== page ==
Wednesday, May 11, 2011

Syria: How Far Has the Revolution Gone?

Written by Mousa Ladqani
Wednesday, 11 May 2011

5 April, Damascus. Photo: Syriana

The revolutionary uprising of the Syrian masses has left many among the Syrian left confused and perplexed. Many of the so called “progressives” and “lefts” have taken a negative attitude towards the revolutionary movements, in some cases going as far as repeating the propaganda of the regime regarding “an imperialist conspiracy”, “Muslim extremists”, and “agent provocateurs”. But all this completely misreads the situation.

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-FJ said...

the Socialist Arab Ba’ath Party

...NOT "truely" socialist.

How many times are you going to deny the failures of socialism, Ren? How many times?

-FJ said...

It's enough to make Saddam Hussein blush!

-FJ said...

Insanity: doing the same thing over and over again and expecting different results. --Albert Einstein

jams o donnell said...

I suppose some fellow leftists are consistent in that it doesn't matter a jot how vicious a regime is, just so long as they are anti American... or Anti Israeli.

Frank Partisan said...

Blogspot had a software problem yesterday, causing some posts to be deleted. This one was deleted, but has now reappeared. There were a few comments earlier, that Blogspot deleted.

This post does a good job of explaining Bonapartist government as opposed to a real socialist government.

Unknown said...

Though I am unsure what form of government would replace them, I would be glad to see the Ba'athists in Syria go. Apologists for this regime forget how they undercut and massacred the true leftist elements of Syria back in the late 1950s and 1960s. It brutally repressed the Syrian Communist Party (SCP) for its emphasis on class struggle. There was only a brief window in the 1970s where the party was even made legal again, but that didn't last long. Arab Socialism was a disaster for the entire Middle East, shutting out the truly internationalist elements of the Left that had existed there. If the Ba'athists go down, I say good riddance.

On a completely unrelated note, Ren, would it be all right if I posted one of my more historical/theoretical papers on capitalism after this article has run its course?

Frank Partisan said...

This is from a recent article on about the life of Nasser: Behind the rhetoric about “Arab Socialism”, there was a utopian attempt to create “capitalism with a human face”. On the one side, the state sector was massively developed. But no real planning existed, and there was no participation from below. Many state bureaucrats in charge of the nationalized industries – strengthened in the Nasser period with restrictions on imports – later pressured for more privatizations (naturally with themselves or their families as private owners) in order to sell off the assets and get a quick profit.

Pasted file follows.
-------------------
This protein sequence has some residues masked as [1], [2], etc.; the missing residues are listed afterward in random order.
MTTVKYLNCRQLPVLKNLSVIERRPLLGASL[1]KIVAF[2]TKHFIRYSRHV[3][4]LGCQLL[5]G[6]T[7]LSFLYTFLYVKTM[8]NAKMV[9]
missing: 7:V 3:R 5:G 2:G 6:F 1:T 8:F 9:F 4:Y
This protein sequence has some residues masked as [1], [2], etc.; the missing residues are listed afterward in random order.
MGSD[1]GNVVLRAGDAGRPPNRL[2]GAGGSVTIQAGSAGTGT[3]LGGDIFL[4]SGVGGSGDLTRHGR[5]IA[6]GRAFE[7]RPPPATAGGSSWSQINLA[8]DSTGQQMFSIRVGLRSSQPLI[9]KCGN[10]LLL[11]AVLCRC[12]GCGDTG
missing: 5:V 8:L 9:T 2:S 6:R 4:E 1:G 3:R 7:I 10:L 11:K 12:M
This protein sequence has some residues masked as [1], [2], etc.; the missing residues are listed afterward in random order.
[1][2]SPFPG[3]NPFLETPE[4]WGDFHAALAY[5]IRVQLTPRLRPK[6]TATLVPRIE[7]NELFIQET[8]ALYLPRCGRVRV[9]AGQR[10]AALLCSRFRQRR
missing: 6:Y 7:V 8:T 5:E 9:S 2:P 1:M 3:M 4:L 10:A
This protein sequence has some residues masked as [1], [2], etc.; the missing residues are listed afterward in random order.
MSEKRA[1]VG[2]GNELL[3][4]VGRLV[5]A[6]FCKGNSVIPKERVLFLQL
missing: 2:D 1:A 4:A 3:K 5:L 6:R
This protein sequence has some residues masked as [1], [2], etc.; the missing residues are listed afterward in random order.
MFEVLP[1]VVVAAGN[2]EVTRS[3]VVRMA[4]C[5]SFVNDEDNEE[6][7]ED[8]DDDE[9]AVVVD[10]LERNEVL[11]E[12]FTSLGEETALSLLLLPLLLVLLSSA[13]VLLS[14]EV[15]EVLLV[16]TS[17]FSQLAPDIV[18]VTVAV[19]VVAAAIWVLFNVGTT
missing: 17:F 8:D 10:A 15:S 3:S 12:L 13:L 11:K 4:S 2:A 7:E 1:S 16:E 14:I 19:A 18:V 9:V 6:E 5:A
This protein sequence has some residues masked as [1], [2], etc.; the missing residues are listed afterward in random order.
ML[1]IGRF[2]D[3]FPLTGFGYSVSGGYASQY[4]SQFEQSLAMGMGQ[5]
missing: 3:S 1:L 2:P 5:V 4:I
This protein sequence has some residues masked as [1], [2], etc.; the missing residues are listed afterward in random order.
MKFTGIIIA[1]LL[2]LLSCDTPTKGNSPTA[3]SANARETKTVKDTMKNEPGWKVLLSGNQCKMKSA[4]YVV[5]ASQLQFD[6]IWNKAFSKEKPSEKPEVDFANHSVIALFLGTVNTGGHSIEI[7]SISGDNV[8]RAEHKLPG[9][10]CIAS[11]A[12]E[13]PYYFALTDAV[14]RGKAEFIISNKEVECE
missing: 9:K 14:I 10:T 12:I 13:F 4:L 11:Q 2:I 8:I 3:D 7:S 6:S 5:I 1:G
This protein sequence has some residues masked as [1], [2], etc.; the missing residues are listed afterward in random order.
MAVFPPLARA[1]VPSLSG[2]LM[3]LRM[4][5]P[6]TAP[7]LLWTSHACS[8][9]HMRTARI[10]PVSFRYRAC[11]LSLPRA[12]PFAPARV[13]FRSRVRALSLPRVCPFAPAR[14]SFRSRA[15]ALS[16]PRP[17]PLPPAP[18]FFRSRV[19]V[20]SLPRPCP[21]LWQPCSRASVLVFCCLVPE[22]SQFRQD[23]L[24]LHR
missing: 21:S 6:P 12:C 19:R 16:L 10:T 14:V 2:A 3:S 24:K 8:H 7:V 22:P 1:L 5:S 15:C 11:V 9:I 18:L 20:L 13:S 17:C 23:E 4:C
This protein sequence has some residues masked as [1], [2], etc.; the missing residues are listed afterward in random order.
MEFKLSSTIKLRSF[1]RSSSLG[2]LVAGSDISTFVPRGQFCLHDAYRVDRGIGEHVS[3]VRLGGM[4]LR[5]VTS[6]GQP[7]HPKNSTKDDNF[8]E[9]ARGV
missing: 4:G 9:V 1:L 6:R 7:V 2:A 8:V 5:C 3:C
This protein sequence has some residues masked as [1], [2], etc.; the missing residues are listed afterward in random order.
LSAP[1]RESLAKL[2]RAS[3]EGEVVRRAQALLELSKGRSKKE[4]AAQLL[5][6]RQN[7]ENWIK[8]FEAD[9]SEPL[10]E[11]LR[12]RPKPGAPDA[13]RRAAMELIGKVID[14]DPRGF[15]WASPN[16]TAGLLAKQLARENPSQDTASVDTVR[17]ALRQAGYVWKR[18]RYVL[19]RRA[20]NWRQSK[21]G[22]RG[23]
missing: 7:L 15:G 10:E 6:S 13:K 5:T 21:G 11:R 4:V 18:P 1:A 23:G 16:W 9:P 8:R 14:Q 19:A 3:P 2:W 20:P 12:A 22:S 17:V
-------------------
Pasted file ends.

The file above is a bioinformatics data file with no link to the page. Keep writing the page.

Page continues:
I think the Baath Party will be swept into the dustbin of history, but it'll be longer than most predict. Academics think revolution is an event, or a military event, when it's a process.

I'll email you about the post.

Speedy G said...

Behind the rhetoric about “Arab Socialism”, there was a utopian attempt to create “capitalism with a human face”.

...Then what is communism but just another utopian attempt to create "socialism with a human face"?

The 2nd derivative of "unreality".

Speedy G said...

...the movement from a society based upon "sovereignty" (capitalism) to one of "punishment (socialism)" to a "society of control" (communism).

The totalitarian Left is more than a just dream...

Speedy G said...'s a "revolutionary" (circular) process!

Take a ride on Ixion's wheel. Look, there are Karl Marx and Leon Trotsky making the wheel revolve faster and faster! Whoopee!

Ross Wolfe said...

The point about "Arab Socialism" just being an attempt to give capitalism a human face is completely accurate. Nasser's pan-Arabism was a disaster, as any such facile nationalism deserves to be.

Anyway, Ren, I would like to get your opinion on the latest piece I posted on my blog. It was the thing I was thinking about for here, possibly. Like, I'd like your opinion, not just if it's appropriate, but if you agree with its basic premises.

Frank Partisan said...

Speedy G: Wild stuff.

The right wing method is adding words that aren't there.

Go ahead and post it.